|MadSci Network: Engineering|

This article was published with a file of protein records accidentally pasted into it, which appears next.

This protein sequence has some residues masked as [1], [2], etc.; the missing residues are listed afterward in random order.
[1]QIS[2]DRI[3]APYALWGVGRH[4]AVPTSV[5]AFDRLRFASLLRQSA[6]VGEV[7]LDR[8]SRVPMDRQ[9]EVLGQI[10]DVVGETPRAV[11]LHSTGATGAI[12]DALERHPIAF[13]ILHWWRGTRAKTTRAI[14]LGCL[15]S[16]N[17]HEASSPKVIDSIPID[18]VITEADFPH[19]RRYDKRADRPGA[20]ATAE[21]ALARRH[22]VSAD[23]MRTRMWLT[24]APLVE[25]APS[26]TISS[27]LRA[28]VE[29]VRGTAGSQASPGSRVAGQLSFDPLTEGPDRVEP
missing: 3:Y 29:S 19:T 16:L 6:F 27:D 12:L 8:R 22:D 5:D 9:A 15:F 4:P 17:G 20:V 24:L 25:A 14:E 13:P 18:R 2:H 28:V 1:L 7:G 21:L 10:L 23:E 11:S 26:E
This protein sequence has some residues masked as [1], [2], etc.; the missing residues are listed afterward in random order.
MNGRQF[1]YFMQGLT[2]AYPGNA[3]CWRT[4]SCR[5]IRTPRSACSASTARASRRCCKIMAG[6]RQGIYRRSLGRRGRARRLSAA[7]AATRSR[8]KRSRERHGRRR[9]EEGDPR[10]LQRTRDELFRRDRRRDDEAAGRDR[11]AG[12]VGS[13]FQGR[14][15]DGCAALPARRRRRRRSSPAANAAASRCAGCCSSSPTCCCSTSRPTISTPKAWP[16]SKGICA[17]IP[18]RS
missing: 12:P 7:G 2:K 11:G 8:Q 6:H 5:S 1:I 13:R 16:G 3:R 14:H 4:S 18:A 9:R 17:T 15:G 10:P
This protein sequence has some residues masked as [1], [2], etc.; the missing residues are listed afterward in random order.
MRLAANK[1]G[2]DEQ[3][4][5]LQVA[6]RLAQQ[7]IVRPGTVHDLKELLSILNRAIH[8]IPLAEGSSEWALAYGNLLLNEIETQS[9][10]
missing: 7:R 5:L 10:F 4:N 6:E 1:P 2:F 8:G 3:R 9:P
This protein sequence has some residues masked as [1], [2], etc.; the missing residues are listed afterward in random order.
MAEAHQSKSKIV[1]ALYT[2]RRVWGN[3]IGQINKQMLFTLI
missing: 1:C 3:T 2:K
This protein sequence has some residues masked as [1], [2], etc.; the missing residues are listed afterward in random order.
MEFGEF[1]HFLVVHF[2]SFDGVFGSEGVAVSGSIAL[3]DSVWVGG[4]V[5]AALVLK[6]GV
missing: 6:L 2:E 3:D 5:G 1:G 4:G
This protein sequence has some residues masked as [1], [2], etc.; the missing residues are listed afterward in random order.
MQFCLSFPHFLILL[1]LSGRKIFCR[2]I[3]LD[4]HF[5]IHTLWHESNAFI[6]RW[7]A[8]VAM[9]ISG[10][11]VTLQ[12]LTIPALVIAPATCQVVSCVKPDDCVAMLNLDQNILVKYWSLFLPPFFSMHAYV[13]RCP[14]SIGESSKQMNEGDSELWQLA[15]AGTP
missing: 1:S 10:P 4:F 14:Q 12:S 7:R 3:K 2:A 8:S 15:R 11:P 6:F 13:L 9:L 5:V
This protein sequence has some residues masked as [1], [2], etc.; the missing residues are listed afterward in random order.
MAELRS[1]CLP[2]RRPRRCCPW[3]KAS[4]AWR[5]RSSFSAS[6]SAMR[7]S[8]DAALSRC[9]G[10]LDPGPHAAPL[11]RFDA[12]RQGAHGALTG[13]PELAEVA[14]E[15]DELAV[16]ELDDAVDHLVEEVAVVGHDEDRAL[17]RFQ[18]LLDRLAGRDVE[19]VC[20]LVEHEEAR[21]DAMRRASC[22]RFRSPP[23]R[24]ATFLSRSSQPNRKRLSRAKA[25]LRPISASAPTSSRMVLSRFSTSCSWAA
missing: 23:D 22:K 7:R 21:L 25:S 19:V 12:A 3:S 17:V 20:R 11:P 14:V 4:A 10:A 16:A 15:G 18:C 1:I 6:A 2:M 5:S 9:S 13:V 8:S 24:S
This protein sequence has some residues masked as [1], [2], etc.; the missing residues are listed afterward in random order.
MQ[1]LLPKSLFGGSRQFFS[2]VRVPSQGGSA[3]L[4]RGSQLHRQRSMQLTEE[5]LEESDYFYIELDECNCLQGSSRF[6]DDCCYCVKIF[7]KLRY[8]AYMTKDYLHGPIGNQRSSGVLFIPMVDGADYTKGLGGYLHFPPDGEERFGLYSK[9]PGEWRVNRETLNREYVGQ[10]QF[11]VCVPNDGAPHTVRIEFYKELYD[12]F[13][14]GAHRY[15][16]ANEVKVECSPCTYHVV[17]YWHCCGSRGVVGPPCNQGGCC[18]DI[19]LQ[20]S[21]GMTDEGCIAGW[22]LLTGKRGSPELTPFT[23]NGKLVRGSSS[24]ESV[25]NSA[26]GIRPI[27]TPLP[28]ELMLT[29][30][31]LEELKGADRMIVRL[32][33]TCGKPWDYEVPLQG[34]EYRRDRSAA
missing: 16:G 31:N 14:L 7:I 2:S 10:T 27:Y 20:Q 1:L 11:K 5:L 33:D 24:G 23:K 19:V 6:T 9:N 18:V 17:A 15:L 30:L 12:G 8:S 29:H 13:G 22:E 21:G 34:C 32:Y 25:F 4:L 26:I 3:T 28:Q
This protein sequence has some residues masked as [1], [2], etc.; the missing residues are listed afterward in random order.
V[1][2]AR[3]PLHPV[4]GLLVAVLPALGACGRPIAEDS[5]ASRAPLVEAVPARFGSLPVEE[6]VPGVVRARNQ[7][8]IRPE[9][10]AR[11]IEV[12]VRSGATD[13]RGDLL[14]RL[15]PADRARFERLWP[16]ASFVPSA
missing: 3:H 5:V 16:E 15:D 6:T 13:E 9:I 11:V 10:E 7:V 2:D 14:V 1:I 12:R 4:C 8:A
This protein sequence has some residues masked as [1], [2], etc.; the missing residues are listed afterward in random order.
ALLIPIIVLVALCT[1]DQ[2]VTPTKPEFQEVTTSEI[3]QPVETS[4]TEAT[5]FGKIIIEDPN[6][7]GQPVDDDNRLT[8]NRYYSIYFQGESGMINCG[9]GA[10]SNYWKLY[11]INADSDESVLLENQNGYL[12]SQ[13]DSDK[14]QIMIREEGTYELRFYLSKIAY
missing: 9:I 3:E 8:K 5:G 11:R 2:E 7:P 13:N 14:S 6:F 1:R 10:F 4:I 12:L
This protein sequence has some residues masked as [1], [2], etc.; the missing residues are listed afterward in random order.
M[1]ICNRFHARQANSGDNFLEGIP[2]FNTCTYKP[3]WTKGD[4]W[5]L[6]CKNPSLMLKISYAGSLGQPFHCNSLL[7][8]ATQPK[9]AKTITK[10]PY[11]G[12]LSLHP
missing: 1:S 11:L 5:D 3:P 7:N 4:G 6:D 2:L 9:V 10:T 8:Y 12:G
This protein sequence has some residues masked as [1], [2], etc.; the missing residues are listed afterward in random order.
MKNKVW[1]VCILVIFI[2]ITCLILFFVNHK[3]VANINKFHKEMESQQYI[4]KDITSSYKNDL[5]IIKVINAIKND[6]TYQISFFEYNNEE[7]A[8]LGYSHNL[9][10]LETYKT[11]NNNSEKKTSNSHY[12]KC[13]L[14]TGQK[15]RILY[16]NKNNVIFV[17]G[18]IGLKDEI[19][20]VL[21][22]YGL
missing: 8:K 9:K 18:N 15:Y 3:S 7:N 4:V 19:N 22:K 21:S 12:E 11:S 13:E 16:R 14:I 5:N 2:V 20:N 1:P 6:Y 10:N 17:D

I don't believe so. Over the years that resistors have been manufactured, every conceivable value in the resistor code has probably been made. Whether they are available in your location and at the wattage you require is moot. I checked a few web sites and one belonging to Fairchild Semiconductor lists a few circuits they manufacture with "25 ohm output resistors," so they do exist. What is done when a resistor is unavailable is to combine other valued resistors in series/parallel circuits. For example to make a 25 ohm, you could use two 50 ohm resistors in parallel, or make a 3.2 ohm resistor with a three ohm and two 0.1 ohm resistors in series. Most electronic repair shops have a box of miscellaneous resistors, and when they need a value they don't have they will use them in series/parallel to substitute for it. And, common resistors, at least in America, are rated at plus or minus 20%. Therefore, given a supply of resistors that are rated at 3.0 ohms, there will be some that will measure 3.2 ohms when checked with an accurate meter.
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